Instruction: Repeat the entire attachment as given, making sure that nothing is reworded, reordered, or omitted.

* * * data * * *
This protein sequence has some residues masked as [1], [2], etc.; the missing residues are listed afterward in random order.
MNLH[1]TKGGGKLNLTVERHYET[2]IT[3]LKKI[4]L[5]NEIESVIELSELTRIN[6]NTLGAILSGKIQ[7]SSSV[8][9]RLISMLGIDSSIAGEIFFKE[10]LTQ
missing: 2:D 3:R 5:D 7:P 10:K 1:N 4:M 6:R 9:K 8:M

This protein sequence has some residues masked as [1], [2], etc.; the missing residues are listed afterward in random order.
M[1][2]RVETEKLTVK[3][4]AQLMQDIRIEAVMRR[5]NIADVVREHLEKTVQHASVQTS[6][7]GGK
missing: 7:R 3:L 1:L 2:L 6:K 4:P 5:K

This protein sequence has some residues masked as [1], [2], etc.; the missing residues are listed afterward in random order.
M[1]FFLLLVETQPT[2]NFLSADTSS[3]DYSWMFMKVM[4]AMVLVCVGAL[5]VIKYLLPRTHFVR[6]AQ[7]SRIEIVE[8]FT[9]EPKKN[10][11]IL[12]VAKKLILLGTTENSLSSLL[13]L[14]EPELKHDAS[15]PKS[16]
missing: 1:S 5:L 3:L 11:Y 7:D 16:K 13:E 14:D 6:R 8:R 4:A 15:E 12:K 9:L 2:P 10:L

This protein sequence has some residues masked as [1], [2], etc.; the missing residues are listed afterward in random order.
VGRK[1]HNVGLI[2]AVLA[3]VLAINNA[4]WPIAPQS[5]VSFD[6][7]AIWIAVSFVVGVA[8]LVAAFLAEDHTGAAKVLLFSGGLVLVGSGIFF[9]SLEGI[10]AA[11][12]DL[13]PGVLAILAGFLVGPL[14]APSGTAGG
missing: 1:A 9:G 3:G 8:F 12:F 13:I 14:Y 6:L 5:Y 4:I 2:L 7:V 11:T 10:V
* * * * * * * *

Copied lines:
This protein sequence has some residues masked as [1], [2], etc.; the missing residues are listed afterward in random order.
MNLH[1]TKGGGKLNLTVERHYET[2]IT[3]LKKI[4]L[5]NEIESVIELSELTRIN[6]NTLGAILSGKIQ[7]SSSV[8][9]RLISMLGIDSSIAGEIFFKE[10]LTQ
missing: 2:D 3:R 5:D 7:P 10:K 1:N 4:M 6:R 9:K 8:M

This protein sequence has some residues masked as [1], [2], etc.; the missing residues are listed afterward in random order.
M[1][2]RVETEKLTVK[3][4]AQLMQDIRIEAVMRR[5]NIADVVREHLEKTVQHASVQTS[6][7]GGK
missing: 7:R 3:L 1:L 2:L 6:K 4:P 5:K

This protein sequence has some residues masked as [1], [2], etc.; the missing residues are listed afterward in random order.
M[1]FFLLLVETQPT[2]NFLSADTSS[3]DYSWMFMKVM[4]AMVLVCVGAL[5]VIKYLLPRTHFVR[6]AQ[7]SRIEIVE[8]FT[9]EPKKN[10][11]IL[12]VAKKLILLGTTENSLSSLL[13]L[14]EPELKHDAS[15]PKS[16]
missing: 1:S 5:L 3:L 11:Y 7:D 16:K 13:E 14:D 6:R 8:R 4:A 15:E 12:K 9:L 2:P 10:L

This protein sequence has some residues masked as [1], [2], etc.; the missing residues are listed afterward in random order.
VGRK[1]HNVGLI[2]AVLA[3]VLAINNA[4]WPIAPQS[5]VSFD[6][7]AIWIAVSFVVGVA[8]LVAAFLAEDHTGAAKVLLFSGGLVLVGSGIFF[9]SLEGI[10]AA[11][12]DL[13]PGVLAILAGFLVGPL[14]APSGTAGG
missing: 1:A 9:G 3:G 8:F 12:F 13:I 14:Y 6:L 5:Y 4:I 2:L 7:V 11:T 10:V